From my perspective, it allows me to partner with students to test theory and design with outside entities, giving both groups a new understanding. I call these engagement efforts playing in the mud. It has been noted that experience is the best teacher. The more experiences students have and the more experiences faculty have, the more we learn.”
How have you, your program or students benefitted from what you have learned as an engaged faculty member? Has there been any sort of reciprocity with the communities outside of CSU that you have been involved with?
“In the College of Business, I have been teaching experiential or engagement classes for 16 years. Students have been involved in utilizing course content to create value for organizations as large as Lockheed Martin in Denver and as small as Dsenyo in Malawi, Africa. Being engaged allows the content to be relevant for undergraduate students, while adding value to outside constituent groups. Pretty cool concept. Students have the same learning objectives as they would in a regular class, have the opportunity to test drive those skills with a client, and the client is the recipient of value.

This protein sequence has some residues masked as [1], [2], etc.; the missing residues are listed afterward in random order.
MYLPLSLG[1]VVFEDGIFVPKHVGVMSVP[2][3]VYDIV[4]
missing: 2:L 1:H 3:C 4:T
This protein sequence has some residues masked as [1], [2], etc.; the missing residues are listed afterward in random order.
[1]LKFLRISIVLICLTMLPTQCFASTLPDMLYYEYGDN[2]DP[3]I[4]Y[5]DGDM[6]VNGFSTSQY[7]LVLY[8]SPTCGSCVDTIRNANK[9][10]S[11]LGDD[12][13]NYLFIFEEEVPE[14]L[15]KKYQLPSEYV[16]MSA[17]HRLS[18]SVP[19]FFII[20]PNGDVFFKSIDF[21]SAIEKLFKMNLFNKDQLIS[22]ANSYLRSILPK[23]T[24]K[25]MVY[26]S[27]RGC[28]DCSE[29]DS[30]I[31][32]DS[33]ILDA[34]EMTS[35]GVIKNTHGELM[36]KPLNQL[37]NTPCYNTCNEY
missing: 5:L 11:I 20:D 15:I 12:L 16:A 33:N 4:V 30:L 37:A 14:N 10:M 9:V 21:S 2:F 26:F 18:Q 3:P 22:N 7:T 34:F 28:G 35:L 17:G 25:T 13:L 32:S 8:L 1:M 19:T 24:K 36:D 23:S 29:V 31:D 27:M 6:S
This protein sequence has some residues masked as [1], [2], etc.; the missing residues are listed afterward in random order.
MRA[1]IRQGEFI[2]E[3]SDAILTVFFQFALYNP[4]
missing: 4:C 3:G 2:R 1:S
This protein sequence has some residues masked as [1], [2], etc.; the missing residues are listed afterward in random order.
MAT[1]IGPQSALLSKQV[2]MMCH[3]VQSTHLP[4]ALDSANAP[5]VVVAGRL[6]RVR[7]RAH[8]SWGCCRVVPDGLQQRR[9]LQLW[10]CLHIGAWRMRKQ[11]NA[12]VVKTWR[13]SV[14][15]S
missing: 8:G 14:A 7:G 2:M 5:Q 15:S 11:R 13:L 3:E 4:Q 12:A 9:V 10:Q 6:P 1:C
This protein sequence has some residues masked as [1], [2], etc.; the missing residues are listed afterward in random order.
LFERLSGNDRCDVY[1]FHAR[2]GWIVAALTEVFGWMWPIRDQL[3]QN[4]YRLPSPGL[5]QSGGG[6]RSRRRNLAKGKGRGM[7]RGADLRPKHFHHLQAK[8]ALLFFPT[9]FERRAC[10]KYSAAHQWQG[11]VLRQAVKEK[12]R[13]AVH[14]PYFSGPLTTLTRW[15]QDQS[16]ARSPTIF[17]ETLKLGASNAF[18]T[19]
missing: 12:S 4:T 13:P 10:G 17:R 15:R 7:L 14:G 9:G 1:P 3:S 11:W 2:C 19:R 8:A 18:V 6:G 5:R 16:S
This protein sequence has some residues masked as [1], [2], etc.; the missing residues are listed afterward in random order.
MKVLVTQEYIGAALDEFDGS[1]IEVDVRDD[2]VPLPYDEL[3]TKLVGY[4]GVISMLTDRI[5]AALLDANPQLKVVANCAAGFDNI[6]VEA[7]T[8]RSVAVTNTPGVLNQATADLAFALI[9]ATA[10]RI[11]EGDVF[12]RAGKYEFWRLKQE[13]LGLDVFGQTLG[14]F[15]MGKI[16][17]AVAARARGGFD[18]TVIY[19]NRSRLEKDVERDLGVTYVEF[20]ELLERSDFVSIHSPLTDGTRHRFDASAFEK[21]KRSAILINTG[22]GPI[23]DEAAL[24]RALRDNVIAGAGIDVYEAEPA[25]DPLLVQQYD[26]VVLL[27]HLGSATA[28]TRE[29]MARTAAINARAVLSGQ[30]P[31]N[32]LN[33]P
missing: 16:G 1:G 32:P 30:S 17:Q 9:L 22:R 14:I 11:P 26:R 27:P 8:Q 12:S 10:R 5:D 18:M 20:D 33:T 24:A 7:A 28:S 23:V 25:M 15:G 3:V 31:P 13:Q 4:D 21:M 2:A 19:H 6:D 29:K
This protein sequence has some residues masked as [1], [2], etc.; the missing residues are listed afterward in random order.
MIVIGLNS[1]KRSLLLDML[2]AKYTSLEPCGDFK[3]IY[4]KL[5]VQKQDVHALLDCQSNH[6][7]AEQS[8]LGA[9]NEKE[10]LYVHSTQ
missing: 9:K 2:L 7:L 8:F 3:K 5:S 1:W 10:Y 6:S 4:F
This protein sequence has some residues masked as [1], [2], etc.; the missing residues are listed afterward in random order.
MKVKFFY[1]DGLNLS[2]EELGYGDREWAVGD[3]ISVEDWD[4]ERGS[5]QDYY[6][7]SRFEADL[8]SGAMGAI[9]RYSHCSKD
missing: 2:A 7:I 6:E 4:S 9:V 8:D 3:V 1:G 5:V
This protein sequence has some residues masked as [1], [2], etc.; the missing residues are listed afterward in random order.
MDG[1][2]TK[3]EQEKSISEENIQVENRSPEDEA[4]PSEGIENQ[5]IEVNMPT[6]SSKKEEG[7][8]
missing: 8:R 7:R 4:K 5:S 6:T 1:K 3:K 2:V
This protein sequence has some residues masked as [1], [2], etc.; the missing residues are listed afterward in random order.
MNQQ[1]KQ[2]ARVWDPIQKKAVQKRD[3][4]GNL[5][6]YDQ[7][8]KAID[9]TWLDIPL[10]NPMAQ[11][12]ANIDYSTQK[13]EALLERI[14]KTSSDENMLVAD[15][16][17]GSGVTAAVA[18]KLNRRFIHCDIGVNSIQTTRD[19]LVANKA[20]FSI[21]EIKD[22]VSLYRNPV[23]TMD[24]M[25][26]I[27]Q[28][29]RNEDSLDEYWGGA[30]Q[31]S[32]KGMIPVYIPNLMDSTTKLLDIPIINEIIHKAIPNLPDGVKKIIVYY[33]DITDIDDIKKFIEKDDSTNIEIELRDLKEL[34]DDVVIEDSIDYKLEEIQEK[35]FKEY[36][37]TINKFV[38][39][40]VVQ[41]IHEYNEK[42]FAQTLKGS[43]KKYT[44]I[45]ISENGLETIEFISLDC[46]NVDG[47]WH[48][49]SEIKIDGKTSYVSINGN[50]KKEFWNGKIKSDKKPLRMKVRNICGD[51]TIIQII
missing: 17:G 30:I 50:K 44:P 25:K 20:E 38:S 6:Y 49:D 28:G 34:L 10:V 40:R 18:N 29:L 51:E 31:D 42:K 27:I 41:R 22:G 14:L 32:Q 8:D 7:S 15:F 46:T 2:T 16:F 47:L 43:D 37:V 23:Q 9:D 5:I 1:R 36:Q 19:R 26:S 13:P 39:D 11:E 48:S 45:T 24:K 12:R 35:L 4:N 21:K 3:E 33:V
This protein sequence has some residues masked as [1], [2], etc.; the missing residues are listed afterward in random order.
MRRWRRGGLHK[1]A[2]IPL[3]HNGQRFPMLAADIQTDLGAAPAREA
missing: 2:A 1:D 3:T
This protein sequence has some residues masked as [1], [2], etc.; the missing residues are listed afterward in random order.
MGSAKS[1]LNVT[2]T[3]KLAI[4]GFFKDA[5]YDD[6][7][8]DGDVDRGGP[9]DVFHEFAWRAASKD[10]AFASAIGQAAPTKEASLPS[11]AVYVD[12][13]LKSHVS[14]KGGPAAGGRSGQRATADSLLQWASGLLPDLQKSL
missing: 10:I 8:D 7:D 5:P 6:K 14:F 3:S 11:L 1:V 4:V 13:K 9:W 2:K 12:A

Our clients come to us because they have unsolved problems and need an outside viewpoint. In our Supply Chain Practicum, we have partner companies that are in need of less costly shipping channels, more robust supplier sourcing data or better inventory management process, to name a few, and they utilize the class and the students to solve those problems.
The students are treated as peers and spend an entire semester partnering (key word partnering) with these firm and are expected to deliver value at the end of the semester. The undergraduates involved in these classes now have ‘a place’ to put their learning and their professional evolution is exponential. As a faculty member, my learning is also exponential, as each project and company is unique and different.